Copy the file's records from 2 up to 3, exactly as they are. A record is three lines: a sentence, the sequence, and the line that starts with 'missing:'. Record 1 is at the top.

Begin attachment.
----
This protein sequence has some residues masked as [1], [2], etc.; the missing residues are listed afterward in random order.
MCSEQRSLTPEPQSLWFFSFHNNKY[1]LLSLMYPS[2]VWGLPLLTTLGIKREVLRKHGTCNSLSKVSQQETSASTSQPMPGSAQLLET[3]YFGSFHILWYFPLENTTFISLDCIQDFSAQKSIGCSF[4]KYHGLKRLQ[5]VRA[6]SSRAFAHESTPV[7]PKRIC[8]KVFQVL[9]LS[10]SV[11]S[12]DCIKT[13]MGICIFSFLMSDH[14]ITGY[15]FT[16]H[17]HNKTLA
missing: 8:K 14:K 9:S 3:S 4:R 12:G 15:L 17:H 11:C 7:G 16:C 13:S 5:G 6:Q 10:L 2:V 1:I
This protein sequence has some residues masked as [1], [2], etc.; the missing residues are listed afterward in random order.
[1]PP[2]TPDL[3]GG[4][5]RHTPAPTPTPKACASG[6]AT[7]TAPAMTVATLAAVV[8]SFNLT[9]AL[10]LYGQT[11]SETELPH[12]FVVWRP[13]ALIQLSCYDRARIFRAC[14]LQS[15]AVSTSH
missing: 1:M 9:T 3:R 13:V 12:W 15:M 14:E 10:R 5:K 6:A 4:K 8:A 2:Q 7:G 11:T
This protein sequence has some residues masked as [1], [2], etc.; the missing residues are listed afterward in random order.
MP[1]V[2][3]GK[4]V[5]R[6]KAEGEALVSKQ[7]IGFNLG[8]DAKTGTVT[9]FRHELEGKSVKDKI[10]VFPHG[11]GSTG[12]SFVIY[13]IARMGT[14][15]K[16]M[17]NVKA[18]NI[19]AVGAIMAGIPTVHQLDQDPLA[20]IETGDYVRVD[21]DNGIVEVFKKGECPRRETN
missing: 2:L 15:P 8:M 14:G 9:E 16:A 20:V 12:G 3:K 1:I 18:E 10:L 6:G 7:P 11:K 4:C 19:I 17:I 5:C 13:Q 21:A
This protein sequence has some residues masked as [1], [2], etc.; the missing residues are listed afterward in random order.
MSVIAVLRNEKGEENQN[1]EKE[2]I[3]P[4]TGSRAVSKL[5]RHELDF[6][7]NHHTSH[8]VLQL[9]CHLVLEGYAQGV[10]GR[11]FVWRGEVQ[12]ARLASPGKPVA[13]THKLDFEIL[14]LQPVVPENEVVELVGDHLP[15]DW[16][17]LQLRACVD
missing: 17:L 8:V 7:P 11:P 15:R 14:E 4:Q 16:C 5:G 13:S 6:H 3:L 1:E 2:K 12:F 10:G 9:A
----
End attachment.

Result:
This protein sequence has some residues masked as [1], [2], etc.; the missing residues are listed afterward in random order.
[1]PP[2]TPDL[3]GG[4][5]RHTPAPTPTPKACASG[6]AT[7]TAPAMTVATLAAVV[8]SFNLT[9]AL[10]LYGQT[11]SETELPH[12]FVVWRP[13]ALIQLSCYDRARIFRAC[14]LQS[15]AVSTSH
missing: 1:M 9:T 3:R 13:V 12:W 15:M 14:E 10:R 5:K 6:A 4:K 8:A 2:Q 7:G 11:T
This protein sequence has some residues masked as [1], [2], etc.; the missing residues are listed afterward in random order.
MP[1]V[2][3]GK[4]V[5]R[6]KAEGEALVSKQ[7]IGFNLG[8]DAKTGTVT[9]FRHELEGKSVKDKI[10]VFPHG[11]GSTG[12]SFVIY[13]IARMGT[14][15]K[16]M[17]NVKA[18]NI[19]AVGAIMAGIPTVHQLDQDPLA[20]IETGDYVRVD[21]DNGIVEVFKKGECPRRETN
missing: 2:L 15:P 8:M 14:G 9:E 16:A 20:V 12:G 3:K 1:I 18:E 10:L 6:G 7:P 11:K 4:C 19:I 17:I 5:C 13:Q 21:A